Humboldt Bay is the largest estuary along the U.S. Pacific coast between Coos Bay, OR and San Francisco Bay, CA. As such, it is vital for migratory and wintering waterbirds, especially shorebirds; it is a site of International importance under the Western Hemisphere Shorebird Reserve Network (WHSRN). Diverse habitats, including rocky jetties, sandy ocean-fronting beaches, and expansive intertidal flats, offer foraging opportunities for a rich shorebird assemblage. At any one time between August and May, the bay supports 20-25 species of sandpiper and plover. While the community of shorebirds is diverse, we know less about the population sizes of individual species, and this deficiency affects conservation.
The last attempt to conduct bay-wide surveys was a quarter century ago, when coordinated efforts of multiple observers provided estimates that are probably accurate to within an order of magnitude. The imprecision of these estimates is also evident in the substantial variation in abundance detected over 2 hours when flooding tides inundated survey areas; this variation arose from small-scale flock movement prompted by the moving tide and predators. The data and imprecise nature of these population totals begs improved estimates of shorebird abundance conducted across the annual cycle.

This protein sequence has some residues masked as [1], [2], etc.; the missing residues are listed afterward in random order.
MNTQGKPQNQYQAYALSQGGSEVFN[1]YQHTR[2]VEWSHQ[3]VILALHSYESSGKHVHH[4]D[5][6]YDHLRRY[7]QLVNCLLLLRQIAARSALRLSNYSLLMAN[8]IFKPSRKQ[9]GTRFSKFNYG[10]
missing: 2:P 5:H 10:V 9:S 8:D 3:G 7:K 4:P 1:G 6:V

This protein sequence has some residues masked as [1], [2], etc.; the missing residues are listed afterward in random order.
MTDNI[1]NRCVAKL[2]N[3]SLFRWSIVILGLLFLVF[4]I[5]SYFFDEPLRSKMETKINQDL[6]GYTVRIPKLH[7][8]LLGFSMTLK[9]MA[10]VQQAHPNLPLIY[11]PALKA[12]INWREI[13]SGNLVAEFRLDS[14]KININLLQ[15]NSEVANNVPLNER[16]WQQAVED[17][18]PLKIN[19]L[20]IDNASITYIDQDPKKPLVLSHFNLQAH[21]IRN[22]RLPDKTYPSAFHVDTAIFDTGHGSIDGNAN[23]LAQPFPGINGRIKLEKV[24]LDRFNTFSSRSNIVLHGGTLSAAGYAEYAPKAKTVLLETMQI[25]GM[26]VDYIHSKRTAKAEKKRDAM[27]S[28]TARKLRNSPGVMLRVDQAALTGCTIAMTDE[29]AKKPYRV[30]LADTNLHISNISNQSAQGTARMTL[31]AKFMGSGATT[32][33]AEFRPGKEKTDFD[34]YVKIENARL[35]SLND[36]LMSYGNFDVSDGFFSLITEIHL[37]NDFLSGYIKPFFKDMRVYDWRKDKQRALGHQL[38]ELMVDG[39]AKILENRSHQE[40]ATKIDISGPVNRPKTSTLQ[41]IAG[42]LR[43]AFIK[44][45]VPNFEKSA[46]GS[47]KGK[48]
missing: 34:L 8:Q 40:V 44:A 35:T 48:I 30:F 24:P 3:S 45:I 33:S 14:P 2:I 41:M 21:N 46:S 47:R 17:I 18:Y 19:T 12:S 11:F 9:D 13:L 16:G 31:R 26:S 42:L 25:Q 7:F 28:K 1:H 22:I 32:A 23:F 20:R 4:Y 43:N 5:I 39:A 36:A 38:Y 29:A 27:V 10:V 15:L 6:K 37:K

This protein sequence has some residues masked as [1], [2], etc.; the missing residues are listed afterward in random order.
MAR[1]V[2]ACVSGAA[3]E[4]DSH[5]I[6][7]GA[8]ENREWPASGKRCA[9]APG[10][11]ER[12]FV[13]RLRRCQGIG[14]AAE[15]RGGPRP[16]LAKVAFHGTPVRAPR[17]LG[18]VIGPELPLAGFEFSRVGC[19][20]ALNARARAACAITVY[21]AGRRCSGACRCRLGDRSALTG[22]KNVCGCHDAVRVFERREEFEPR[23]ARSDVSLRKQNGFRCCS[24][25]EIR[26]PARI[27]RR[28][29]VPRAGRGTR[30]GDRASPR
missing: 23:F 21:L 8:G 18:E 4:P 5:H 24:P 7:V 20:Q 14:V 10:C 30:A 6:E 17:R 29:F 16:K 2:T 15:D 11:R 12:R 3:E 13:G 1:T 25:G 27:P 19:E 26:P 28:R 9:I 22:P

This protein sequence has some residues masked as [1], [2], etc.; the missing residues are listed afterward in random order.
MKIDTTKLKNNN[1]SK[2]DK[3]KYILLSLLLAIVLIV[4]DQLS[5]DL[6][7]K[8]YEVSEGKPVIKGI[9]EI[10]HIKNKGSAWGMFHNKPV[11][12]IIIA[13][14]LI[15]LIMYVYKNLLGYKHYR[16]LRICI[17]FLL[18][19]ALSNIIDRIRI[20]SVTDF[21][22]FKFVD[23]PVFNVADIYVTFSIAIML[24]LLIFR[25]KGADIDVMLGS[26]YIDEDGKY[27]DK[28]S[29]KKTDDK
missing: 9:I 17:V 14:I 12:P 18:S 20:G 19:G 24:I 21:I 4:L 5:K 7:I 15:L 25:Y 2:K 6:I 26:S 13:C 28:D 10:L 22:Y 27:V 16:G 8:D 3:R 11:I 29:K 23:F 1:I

The objectives of this study are: 1) to conduct a series of coordinated high-tide surveys of shorebirds at roosts around Humboldt Bay during spring (Mar-May) migration; 2) to collect data to provide an estimate of abundance for individual species; and 3) to communicate these results to conservationists seeking to enhance recognition and protection of bay habitats.
A group of 10 qualified observers will be trained in estimating large numbers of birds using software available in the Wildlife Department at Humboldt State University. On four subsequent occasions in March, April and May 2018, observers will conduct simultaneous counts of shorebirds at high-tide roosts around Humboldt Bay. Observers will be equipped with spotting scopes and binoculars and will move (on foot, by kayak, or car) within predetermined sections of the bay for a 2-hour interval bracketing spring high tides. During surveys, observers will count or estimate the total number of individuals observed of each species, georeferenced onto digital images. These data will be entered as shape files into a geographic information system for subsequent analysis.
Humboldt Bay is a critical wetland along the Pacific Flyway, which links populations that breed in the arctic and northern habitats with trans-equatorial regions occupied during the non-breeding season. The expectation of this project is that these surveys will provide improved estimates of abundance for individual shorebird species visiting Humboldt Bay during the spring migration, and solidify the bay’s importance to the assemblage of shorebirds that rely on its diverse habitats year-round.